At first FXAA seemed like a very good final AA solution. But I've grown to dislike it. It is an ugly hack compared to MSAA IMO. It has some advantages (simple 'catch-all' for anything noisy, less memory usage than MSAA), but if you add things up it ends up about even with MSAA. I guess it also varies per game, in action packed games with wild camera motion and cluttery scenes you are less likely to notice the shortcomings, but for other games with simpler, cleaner geometry, it is poorly.

              The main issue with FXAA is the lack of sub-pixel motion, leading to jitter and temporal noise. For example, thin contrasting lines (like powerlines silhouetted against a sky) still look terrible. And I really really like alpha-to-coverage transparancy (Alpha2Mask in D3D), which IMO is a must for decent looking undergrowth (thin grass strands) or scenes with dense foliage. Some FXAA games seem to use 2x MSAA + FXAA, but for typical alpha-to-coverage usage, 2x MSAA isn't sufficient (and I suspect FXAA slapped on top would turn the resulting dither into unacceptable flicker/noise). What I really hate about FXAA is that, for the games I make/play (which involve long distance gunfights, aka 'hunting pixels on the horizon') is that the lack of sub-pixel detail makes enemy silhouettes less recognisible, and jitter around less predictable when they move.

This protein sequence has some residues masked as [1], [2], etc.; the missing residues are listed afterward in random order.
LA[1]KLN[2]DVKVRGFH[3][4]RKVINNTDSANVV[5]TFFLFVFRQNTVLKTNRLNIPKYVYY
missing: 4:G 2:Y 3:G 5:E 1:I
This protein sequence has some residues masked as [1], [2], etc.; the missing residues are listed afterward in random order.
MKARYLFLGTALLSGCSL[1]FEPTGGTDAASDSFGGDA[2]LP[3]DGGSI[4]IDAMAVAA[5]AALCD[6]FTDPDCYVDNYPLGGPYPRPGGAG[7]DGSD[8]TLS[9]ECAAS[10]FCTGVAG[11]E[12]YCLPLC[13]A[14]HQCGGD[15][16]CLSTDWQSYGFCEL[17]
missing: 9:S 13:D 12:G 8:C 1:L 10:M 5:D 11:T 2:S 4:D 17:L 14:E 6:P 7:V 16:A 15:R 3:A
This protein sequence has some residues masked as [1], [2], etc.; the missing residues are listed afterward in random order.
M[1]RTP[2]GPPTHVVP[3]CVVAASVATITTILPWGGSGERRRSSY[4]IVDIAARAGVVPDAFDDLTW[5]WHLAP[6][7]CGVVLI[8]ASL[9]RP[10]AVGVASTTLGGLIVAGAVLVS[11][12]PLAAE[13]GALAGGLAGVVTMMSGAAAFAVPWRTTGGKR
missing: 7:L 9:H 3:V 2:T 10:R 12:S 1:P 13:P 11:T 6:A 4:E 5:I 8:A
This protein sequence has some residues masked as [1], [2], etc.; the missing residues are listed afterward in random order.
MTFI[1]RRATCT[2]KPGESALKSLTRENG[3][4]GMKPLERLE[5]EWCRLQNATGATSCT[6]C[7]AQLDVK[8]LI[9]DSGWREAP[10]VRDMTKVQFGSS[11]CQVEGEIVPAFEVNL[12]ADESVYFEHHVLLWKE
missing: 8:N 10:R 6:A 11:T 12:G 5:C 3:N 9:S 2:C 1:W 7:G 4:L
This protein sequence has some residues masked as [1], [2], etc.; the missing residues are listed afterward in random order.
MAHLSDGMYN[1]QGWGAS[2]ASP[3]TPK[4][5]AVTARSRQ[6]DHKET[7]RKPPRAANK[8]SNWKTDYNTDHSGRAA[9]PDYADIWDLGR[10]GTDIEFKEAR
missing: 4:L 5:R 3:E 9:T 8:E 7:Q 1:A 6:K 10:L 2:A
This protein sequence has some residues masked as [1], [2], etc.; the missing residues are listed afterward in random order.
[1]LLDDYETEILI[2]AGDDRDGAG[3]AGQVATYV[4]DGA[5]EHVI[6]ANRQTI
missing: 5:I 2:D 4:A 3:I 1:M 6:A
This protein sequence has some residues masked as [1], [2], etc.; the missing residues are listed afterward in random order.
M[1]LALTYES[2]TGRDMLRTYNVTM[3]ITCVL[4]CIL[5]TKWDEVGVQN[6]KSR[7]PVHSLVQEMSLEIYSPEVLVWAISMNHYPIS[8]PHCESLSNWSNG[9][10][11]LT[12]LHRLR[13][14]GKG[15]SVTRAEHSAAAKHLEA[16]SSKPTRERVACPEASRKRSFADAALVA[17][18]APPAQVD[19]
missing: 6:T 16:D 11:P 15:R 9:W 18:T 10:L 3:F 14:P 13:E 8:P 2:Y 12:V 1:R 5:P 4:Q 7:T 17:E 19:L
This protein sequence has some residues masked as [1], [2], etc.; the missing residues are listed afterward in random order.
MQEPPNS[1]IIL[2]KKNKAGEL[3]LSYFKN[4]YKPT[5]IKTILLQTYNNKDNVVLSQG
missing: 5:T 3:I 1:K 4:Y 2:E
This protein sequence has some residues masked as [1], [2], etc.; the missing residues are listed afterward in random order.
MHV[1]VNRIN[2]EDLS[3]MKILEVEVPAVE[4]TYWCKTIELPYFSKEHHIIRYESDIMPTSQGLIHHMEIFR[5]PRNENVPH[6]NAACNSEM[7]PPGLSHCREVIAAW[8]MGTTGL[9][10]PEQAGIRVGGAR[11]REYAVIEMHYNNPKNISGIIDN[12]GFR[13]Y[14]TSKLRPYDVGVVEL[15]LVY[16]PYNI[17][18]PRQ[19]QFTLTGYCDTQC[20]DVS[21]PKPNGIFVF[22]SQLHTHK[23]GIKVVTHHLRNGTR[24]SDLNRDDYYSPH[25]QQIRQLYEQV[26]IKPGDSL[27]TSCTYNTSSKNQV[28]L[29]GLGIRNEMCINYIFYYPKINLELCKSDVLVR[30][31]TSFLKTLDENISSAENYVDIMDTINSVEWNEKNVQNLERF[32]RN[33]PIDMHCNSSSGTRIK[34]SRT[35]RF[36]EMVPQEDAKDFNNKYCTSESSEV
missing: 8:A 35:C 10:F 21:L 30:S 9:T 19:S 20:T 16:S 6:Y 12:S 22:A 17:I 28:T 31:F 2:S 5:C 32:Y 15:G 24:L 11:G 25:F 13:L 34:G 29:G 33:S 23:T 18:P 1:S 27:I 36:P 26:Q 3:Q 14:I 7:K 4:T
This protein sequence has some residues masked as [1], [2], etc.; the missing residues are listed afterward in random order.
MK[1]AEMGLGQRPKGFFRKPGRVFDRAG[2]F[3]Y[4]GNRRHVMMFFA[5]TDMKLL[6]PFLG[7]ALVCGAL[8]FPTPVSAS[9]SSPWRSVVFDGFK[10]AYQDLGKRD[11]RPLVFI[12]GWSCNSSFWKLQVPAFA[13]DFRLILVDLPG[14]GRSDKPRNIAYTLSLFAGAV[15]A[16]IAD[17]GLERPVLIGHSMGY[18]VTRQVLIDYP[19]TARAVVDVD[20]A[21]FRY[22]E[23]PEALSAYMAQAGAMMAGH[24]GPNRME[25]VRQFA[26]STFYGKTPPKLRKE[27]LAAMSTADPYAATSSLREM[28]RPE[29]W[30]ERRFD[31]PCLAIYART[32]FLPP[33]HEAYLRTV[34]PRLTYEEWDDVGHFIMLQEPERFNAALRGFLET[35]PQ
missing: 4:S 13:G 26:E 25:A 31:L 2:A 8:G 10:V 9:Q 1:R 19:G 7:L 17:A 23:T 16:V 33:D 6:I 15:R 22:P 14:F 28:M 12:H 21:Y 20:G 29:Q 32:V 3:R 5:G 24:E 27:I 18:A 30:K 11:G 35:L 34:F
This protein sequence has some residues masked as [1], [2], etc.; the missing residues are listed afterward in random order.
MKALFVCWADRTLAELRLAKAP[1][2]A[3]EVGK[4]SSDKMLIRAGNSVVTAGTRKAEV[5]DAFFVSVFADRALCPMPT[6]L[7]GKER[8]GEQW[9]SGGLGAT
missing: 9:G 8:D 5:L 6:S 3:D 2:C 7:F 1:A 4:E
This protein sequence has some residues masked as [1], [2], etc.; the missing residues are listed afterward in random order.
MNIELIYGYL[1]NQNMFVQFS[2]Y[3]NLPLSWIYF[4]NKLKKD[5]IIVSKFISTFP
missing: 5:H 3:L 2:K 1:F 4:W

It seems many graphics programmers seem to underestimate the enormous amount of information that can be stored between 4 neighboring pixels of three consecutive frames rendered.
              Simply stated; all post-processing AA including FXAA sucks. FXAA, TXAA, and variants from AMD use different post-processing filters. Essentially it's some kind of blur filter similar to gaussian blur, and the problem is there is not generated any additional subpixel data. When there is no additional data, it's impossible to create a better picture, and can only attemt to hide the ugliness. None of these AA variants can be compared to other types of AA.